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How to avoid being scammed when buying guitar stuff. Some tips...

bad alice

Easily distracted and...OHLOOKAGUITAR!!!
#1
Bearing in mind that this is one of most prospective gear buyer's nightmares, I thought I'd share some tips a good fella on FB took the time to post yesterday.
All sensible and solid advice...

If anyone else has any other helpful suggestions then please add them below...
:)
 

johnniegoat

Stop, don’t, come back.
#2
bad alice

there is a known Paypal scam if you are selling as well

it goes like this

you sell something on ebay and the buyer uses paypal. then they collect the thing - the key is no courier, so no POD

the buyer then goes to ebay/Paypal and claims they have not received the thing. you can't provide a POD

ebay/ paypal policy is *always* to side with the buyer, so they get a full refund and you are left no cash, no thing and possiby blacklisetd on ebay with your credit rating knacked. i know a couple of people this happened to with guitar related stuff

bunch more here

https://www.lovemoney.com/news/12513/watch-out-for-this-ebay-scam
 

bad alice

Easily distracted and...OHLOOKAGUITAR!!!
#3
Yep. Another scam that should raise alarm bells is the "buyer" offering to send you money to pay for the item and cover courier costs (usually via Western Union or PayPal) so that you'll send the item to them (somewhere abroad). The idea is you send the item and they immediately remove the funds from the Western Union/PayPal account. And you lose the item and the cash.
Sh*tbags.
 

bad alice

Easily distracted and...OHLOOKAGUITAR!!!
#4
Also, the above may also include a convincing, logo bearing email from PayPal saying funds are now safely in your PayPal account. ALWAYS click on the email's "sent from" address and double check with PayPal (even if looks real) to see if it's legit or not. PayPal are keen to stop these frauds so they'll get back to you pronto.

Sent from my HTC One M8s using Tapatalk
 

Robstafarian

The Good and Wise Call Me “Rufus”
#5
Also, the above may also include a convincing, logo bearing email from PayPal saying funds are now safely in your PayPal account. ALWAYS click on the email's "sent from" address and double check with PayPal (even if looks real) to see if it's legit or not. PayPal are keen to stop these frauds so they'll get back to you pronto.
NEVER click a link in any such email: manually open a browser window to confirm with Paypal.
 

Lone Star

Well-Known Member
#7
I rarely use PayPal. I try to get people to do bank transfers to avoid the fees anyway. Works out well all around.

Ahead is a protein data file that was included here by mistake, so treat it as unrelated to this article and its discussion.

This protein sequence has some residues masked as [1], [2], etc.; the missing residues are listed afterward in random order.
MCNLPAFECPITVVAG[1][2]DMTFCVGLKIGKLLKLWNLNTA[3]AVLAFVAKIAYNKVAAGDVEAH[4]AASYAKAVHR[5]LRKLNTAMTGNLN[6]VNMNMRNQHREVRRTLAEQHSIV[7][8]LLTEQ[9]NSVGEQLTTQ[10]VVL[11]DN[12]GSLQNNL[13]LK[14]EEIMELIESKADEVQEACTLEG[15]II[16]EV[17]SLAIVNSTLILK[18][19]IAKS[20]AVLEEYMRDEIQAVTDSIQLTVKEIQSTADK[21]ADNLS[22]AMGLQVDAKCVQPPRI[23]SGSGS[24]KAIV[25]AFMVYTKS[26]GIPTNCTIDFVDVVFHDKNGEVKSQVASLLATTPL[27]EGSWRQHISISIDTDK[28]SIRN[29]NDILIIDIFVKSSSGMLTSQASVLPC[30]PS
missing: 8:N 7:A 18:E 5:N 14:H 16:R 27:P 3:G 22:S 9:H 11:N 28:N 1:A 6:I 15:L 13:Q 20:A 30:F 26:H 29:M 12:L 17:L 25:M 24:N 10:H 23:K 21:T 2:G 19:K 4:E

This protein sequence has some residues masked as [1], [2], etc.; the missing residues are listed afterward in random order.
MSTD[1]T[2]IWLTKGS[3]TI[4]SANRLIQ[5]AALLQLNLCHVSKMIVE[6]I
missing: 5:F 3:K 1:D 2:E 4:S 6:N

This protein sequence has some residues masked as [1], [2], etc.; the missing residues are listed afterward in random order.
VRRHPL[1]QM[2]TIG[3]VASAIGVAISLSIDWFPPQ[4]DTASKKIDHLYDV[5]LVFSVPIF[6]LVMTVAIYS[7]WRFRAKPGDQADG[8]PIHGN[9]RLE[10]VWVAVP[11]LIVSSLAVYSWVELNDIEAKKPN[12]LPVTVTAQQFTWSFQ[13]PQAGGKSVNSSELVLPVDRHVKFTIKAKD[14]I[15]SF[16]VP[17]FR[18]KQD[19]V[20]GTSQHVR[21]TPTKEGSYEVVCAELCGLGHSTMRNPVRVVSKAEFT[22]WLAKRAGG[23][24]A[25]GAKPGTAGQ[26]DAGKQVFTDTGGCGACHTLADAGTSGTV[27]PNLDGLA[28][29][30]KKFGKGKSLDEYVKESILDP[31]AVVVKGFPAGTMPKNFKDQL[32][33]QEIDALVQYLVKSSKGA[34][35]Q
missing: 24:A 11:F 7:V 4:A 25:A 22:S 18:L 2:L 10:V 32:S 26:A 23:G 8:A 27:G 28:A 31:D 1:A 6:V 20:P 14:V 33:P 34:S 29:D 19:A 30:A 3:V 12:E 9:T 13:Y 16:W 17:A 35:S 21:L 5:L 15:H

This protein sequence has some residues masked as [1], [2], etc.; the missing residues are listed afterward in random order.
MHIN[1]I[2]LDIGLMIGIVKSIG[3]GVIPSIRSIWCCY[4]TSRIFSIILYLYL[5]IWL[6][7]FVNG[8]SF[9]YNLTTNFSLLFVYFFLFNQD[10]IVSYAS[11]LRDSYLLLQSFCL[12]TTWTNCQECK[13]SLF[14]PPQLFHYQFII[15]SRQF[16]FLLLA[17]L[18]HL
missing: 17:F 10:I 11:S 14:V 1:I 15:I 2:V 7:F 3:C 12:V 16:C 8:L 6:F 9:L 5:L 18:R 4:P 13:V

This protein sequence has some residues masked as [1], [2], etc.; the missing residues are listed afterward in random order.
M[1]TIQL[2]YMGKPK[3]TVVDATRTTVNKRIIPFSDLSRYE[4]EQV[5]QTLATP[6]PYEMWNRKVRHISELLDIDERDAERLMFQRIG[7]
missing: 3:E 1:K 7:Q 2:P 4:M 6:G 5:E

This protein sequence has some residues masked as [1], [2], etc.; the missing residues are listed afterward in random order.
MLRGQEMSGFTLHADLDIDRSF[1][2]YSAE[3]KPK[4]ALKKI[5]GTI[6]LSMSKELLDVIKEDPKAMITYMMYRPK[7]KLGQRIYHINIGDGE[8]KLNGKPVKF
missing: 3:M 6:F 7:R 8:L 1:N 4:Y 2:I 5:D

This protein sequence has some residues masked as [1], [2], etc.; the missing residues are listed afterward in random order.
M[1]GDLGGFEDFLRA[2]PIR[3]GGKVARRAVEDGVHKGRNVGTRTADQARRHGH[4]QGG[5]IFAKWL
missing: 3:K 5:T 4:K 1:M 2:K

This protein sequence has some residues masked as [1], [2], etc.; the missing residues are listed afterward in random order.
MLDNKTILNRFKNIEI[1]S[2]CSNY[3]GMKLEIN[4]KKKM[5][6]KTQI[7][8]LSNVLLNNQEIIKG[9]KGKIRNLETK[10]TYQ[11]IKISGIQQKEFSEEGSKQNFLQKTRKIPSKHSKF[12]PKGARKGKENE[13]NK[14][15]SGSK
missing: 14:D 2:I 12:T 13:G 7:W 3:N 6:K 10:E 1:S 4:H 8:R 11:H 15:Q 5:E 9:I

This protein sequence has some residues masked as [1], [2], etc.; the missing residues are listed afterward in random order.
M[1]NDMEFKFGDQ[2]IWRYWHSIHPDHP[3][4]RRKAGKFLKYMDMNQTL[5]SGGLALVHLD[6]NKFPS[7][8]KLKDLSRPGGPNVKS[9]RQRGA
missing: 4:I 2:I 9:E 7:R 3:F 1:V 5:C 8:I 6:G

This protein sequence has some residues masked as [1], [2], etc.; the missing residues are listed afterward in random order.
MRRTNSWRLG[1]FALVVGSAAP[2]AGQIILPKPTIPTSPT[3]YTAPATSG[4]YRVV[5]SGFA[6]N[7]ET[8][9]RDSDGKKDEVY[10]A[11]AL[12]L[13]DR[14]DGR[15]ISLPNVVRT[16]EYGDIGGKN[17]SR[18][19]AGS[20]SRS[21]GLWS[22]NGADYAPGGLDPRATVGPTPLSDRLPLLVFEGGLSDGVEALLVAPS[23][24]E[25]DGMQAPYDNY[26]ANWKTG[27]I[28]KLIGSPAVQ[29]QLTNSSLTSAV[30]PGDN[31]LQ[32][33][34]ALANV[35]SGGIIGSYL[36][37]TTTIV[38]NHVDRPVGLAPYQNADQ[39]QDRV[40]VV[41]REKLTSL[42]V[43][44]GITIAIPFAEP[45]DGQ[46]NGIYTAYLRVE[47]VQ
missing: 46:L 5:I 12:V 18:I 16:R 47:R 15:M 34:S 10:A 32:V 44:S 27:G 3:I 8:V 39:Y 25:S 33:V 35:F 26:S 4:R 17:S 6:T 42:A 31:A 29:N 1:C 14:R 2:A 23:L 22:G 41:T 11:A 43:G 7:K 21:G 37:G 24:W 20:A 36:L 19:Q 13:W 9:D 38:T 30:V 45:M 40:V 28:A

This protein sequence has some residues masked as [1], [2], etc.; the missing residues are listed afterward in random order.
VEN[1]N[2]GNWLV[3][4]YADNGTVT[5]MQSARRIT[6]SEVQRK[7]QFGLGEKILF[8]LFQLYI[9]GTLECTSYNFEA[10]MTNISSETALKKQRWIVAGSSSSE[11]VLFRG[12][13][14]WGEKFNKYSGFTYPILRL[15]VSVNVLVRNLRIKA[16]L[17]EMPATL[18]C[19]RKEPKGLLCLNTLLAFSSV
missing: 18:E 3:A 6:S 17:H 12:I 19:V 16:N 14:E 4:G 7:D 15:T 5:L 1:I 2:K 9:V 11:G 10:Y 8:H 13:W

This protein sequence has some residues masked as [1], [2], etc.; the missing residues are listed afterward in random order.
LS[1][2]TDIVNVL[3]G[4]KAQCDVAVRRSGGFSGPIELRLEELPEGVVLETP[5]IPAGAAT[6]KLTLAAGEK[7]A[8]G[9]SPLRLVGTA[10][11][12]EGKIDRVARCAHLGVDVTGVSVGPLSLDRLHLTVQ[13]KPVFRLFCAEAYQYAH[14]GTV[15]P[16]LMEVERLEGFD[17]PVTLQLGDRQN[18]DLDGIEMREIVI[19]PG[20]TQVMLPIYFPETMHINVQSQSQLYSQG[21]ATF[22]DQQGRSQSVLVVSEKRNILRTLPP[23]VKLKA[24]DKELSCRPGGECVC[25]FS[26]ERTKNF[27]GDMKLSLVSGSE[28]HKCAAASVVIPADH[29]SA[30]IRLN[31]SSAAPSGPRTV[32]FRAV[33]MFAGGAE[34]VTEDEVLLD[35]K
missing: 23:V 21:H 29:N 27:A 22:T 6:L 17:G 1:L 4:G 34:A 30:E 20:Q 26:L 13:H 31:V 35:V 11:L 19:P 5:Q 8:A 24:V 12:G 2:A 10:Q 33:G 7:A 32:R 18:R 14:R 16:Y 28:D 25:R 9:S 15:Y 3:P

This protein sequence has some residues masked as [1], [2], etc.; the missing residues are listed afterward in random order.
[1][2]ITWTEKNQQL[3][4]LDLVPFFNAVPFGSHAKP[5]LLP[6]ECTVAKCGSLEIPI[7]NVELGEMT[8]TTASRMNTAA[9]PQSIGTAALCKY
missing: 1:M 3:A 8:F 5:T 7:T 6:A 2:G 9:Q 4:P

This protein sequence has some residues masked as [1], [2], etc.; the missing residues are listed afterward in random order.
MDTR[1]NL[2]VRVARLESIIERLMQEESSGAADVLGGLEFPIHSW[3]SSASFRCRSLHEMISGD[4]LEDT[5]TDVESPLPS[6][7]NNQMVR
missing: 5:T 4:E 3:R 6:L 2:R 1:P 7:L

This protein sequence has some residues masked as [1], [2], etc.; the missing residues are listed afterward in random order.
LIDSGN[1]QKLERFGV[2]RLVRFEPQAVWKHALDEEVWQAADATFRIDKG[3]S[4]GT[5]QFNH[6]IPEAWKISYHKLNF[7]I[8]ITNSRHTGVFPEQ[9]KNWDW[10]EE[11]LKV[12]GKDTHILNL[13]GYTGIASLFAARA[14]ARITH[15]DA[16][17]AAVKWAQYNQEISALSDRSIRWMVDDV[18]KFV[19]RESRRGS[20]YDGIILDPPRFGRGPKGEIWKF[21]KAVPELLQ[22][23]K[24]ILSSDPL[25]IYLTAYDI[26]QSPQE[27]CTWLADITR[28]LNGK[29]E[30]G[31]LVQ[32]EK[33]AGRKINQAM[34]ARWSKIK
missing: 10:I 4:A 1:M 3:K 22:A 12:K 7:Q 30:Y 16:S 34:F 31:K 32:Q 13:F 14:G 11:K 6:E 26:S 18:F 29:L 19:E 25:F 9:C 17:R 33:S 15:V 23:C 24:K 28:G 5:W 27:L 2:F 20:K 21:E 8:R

Plus, I've given up selling gear. I've nothing to sell anyway :p
 

Alex Theory

Northern Monkey
#8
I've recently discovered and have used transpact - it's an escrow service so the funds are held centrally until the goods are received, the buyer then releases those funds to the seller. In event of a dispute it goes to arbitration instead of like paypal automatically siding with the buyer.

And the best bit is it only costs £6!
 

Alex Theory

Northern Monkey
#10
Adding a bit to the original post, if you use Google Chrome, all you need to do to reverse image search is to right click and select 'Search Google for image'.

Here's a test - this is a photo a scammer tried to use when selling a '56 Les Paul Junior on Facebook.

13187747_10156863702825551_1114285845_n (1).jpg


Right click the above and select 'Search Google for image'.

Untitled.jpg

Under 'Visually similar images' you'll find this:



So you can see clearly that a 6 and 7 have been swapped around in the serial in photoshop, the photo cropped to get rid of the guitarHQ watermark and then re-posted to defraud.
 

mirage2101

Well-Known Member
#14
Looking at the the from address in an email is safe.... although spoofing an SMTP address is piss easy so not the best proof of fake/real.
In this day and age.. Don't click it anyway. There are a couple of ways to make at least obscure what's happening.


My experience is not so much about scamming as well as people selling stuff as something more expensive.
I tried out a 2nd hand les paul that was supposedly a $1500 plus model. I had my doubts going in. If the guitar was a couple of years newer then stated it'd be an $800 axe.
So I drove over, tried it... And well there's no way that was the $1500 model. It wasn't a bad guitar at all but not worth the $700 the guy was asking.
Now he got the guitar from his parents or a friend or something like that. He honestly didn't seem to know better. But especially if you're a less experienced player it's easy to spend too much money.

If that had've been my second guitar I probably would've bought it because it would've been a truckload better then my first guitar.

The lesson here.. If it's too good to be true, it probably is, check serials.. And if in doubt.. don't do it.
I'm sure there are good deals out there.. But you're not going to get something for half of what it's worth anymore.
 

ed lespaul

Well-Known Member
#15
Buy (any) gear from me. All my gear posts are EXACTLY how they are, including any slight scratches in pedals. I'd rather sleep at night, than try to beat someone out of a few dollars.

When I sold my Godin, the guy was pretty much a new guitar player, but wanted my Godin. He didn't even really look at it. I gave him a tutorial on what to look for when buying a guitar in the future.

On several occasions, I've had buyers text me the next day, telling me how great the guitar is, and how much they love it.
 

Robstafarian

The Good and Wise Call Me “Rufus”
#16
Buy (any) gear from me. All my gear posts are EXACTLY how they are, including any slight scratches in pedals. I'd rather sleep at night, than try to beat someone out of a few dollars. […] On several occasions, I've had buyers text me the next day, telling me how great the guitar is, and how much they love it.
Ditto!
 
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